The 10 Commandments of Human Centered Design, by far, is my favorite point of reference when working on any project. Whether it’s a new project where I have broad influence on the outcome, or when working in an existing environment, it is the guiding light to a fulfilling result.
I : Thou shall provide a sense of PLACE
No one likes to use a system, enter a space or use a product and feel lost. It just kills the experience and raises anxiety unnecessarily. It is vital to incorporate a clear sense of place so that person having the experience can find their way from one place or task to another. Use of arrows; indication of where in a progressive process someone may be; or path are just some ways to address place.
II : Thou shall provide FEEDBACK to thy user
You click, and nothing happens, you click again, and again, and again. Finally! something happens. Despite the fact something actually was happening often there’s no feedback telling the user their action was accepted. This surely makes for an irritating experience. Mouse over effects, spinning “thinking” wheels and such tell the user their action has effected they system. The late space shuttle launches had a countdown ticker to tell excited observers when the launch was going to happen. This is a simple example of providing feedback.
III : Thou shall be CONSISTENT
When working in a system or a space, it is very important to stay consistent in everything a human is going to come in contact with. Things that are the same or even similar shouldn’t be changed unless of course there is a very good reason. When creating an environment or product you will build in certain conventions, stick to them.
IV : Thou shall minimize COMPLEXITY
Complexity is pretty much the norm in today’s systems, however, complex systems don’t need to be perceived as complex. Through thoughtful planning and testing, complexity can be considerably reduced. Many cumbersome processes often can be automated or steps eliminated by simply observing and listening to users. Perceived simplicity is golden, so always go for the gold.
V : Thou shall present users information using CLEAR LANGUAGE
All though this may seem obvious, often times industry jargon or professional terminology end up in areas they shouldn’t. You should always use clear, concise words that are relevant to the system or product. Use only words that are needed and are contextually correct and fit within the “mental model” of the user.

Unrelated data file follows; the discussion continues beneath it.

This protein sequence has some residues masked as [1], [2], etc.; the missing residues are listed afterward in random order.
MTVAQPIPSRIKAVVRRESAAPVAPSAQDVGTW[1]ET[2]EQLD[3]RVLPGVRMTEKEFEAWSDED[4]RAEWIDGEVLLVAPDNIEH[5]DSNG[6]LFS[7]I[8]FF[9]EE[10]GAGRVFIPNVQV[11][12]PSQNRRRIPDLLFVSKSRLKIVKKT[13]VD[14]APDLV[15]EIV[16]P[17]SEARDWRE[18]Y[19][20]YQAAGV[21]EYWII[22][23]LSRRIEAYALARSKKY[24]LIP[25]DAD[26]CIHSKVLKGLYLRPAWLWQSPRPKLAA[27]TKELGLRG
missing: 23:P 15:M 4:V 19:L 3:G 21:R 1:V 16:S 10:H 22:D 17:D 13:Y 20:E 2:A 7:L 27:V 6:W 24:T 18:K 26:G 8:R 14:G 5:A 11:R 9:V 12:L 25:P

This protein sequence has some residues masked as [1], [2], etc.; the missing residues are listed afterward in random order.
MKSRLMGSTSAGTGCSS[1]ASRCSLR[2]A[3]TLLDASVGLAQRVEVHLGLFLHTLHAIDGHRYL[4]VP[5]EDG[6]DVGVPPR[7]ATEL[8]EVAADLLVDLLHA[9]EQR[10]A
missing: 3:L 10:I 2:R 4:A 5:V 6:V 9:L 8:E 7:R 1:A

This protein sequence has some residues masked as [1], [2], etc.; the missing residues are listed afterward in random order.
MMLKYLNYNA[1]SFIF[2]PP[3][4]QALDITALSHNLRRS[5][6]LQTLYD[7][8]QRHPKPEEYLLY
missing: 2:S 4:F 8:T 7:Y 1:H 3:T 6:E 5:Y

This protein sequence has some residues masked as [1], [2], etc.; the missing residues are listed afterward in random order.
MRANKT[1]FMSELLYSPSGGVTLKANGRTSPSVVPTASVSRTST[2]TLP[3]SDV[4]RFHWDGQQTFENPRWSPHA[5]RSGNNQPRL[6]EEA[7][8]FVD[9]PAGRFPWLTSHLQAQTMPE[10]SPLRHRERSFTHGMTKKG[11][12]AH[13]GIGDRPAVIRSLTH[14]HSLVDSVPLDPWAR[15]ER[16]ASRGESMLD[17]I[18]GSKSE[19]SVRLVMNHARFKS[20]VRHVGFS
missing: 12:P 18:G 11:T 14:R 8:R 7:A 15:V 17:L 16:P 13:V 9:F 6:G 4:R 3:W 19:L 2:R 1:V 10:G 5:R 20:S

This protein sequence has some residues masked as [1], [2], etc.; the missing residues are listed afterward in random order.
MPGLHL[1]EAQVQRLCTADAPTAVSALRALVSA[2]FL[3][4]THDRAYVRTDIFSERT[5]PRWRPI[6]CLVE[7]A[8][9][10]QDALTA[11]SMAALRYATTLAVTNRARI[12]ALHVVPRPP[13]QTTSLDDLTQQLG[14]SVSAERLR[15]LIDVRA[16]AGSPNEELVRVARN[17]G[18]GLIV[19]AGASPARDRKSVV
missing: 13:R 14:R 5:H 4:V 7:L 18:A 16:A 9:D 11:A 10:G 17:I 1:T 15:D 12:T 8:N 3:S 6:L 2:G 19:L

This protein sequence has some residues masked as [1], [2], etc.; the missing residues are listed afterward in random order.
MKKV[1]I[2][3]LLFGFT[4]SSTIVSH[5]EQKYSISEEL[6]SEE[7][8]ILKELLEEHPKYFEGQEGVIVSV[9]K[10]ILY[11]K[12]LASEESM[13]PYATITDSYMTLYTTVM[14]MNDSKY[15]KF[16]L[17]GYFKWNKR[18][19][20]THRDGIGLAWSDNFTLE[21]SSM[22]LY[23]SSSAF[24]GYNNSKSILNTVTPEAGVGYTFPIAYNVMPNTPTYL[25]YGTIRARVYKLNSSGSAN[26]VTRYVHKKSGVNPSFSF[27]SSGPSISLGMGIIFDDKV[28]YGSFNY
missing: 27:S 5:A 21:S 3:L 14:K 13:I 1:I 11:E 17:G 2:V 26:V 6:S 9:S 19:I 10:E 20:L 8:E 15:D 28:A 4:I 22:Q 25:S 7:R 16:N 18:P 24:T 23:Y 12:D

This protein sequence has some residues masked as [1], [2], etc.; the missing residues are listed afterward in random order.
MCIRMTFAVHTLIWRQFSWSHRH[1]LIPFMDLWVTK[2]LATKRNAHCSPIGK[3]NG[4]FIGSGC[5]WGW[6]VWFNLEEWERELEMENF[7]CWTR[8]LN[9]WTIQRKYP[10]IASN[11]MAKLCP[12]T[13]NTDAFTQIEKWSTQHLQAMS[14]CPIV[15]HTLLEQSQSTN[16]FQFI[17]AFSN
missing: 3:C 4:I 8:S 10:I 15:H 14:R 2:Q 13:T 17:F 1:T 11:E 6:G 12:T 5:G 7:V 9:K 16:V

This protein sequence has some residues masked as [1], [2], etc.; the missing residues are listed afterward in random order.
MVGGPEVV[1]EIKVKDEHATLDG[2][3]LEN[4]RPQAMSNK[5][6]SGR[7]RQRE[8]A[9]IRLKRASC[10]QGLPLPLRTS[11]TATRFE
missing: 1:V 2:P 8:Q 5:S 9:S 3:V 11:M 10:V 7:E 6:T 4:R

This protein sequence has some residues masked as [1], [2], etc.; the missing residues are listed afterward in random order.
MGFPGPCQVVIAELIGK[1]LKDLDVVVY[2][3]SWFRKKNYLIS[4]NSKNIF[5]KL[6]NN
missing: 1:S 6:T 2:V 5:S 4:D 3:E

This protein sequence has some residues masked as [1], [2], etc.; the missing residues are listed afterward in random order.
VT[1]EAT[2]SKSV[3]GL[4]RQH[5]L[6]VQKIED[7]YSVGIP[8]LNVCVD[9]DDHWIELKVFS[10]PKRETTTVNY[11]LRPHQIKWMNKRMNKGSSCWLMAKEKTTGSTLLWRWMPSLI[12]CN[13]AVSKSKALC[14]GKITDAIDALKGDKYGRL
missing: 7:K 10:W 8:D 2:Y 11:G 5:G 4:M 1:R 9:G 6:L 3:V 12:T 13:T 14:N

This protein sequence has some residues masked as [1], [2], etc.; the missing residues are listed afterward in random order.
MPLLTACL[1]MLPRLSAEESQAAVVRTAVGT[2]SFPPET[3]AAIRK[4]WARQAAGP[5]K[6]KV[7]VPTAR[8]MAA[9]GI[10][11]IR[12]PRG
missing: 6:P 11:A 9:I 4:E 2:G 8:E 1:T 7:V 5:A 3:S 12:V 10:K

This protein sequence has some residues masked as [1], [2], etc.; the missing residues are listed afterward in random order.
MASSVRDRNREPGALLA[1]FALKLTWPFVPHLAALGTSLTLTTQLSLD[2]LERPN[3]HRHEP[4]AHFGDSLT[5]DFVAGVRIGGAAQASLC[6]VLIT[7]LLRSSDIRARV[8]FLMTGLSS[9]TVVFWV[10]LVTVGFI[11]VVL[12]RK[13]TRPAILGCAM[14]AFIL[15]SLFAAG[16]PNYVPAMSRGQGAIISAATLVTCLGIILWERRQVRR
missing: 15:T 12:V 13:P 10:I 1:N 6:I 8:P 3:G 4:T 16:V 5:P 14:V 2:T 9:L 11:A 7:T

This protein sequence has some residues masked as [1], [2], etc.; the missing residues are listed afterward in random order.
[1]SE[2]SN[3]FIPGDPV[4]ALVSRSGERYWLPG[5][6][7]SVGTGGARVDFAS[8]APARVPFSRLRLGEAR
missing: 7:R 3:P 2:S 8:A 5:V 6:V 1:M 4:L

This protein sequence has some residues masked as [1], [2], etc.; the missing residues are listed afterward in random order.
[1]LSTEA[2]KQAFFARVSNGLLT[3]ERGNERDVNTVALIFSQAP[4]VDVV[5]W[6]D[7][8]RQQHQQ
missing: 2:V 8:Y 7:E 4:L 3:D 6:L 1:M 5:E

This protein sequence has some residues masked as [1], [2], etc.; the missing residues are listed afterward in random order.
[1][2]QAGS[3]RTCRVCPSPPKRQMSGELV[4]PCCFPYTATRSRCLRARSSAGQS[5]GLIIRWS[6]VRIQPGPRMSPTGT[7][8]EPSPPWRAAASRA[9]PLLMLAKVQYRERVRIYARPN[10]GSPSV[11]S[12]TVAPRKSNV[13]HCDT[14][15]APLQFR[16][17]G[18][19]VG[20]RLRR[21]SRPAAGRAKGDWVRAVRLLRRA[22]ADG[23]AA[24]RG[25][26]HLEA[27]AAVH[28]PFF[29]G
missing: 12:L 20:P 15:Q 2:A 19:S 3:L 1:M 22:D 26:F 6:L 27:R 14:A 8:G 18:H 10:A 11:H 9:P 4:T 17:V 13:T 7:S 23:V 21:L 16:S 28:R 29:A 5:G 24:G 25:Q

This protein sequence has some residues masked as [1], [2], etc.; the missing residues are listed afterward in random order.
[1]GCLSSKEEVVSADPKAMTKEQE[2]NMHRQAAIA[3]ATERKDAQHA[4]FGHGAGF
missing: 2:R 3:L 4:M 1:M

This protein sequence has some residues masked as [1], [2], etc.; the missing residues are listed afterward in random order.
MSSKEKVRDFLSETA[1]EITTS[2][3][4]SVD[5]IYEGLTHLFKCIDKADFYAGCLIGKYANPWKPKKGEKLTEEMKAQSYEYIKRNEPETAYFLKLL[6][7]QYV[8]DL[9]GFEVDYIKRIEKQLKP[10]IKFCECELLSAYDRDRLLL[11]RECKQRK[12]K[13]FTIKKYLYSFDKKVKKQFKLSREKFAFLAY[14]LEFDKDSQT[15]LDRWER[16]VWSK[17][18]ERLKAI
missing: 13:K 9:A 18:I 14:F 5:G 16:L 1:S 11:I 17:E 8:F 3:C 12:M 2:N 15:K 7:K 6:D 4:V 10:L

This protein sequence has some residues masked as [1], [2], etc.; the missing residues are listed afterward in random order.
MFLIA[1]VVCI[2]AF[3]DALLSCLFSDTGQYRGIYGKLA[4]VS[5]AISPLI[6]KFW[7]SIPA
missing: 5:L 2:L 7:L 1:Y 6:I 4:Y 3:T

VI : Thou shall be vigilant in providing graceful ERROR HANDELING
As a rule, you should avoid errors at any means possible. In a perfect world, we would never encounter errors. Since we do encounter errors, handeling them gracefully is important. Be sure that the user is able to understand the error and has a way to get around the problem. Providing concise instruction may also help. “Error xyz123 click here to send a report to some unknown place to continue” is a horrible way of handeling an error.
VII : Thou shall be deliberate and mindful of AESTHETICS
Fact, no one likes using or interacting with ugly things. Bad aesthetics can single handedly kill user experience. While making things pretty certainly improves the likelihood of a more satisfying experience, the aesthetics need address very specific needs and serve a purpose. Never design for the sake of being pretty, design for the sake of being usable then think about making it pretty.
VIII : Thou shall MATCH thy users mental model
We all have a way of seeing the world and interacting with it. We know, when we get behind the wheel in a car, pressing the gas will make us go, and the break will make us stop. Innovation would not be switching the pedals, that would create a really big problem. While convention sometimes feels constraining, it’s best to present the user with logical “expected” action/outcome dynamics that match their mental model. However, sometimes new scenarios or challenges will require breaking with convention in which case very careful planning and testing are in order. If you’re lucky, you’ll create a new convention that is adopted world wide.
IX : Thou shall ANTICIPATE a users needs
We all know users will find ways to use our products and services in a way that they were never intended for. As UX professionals we need to try and anticipate as many possible ways a user might bend a system and provide the right tools and options at that moment to help stere them in the right direction. Don’t rely on the user to figure things out, anticipate what they expect or may do and account for those actions.
X : Thou shall account for users and environmental CONSTRAINTS
Every system will have constraints and limitions, as does the user. Always provide the necessary queues such as graphics, pictures, video and sounds to help account for those constraints.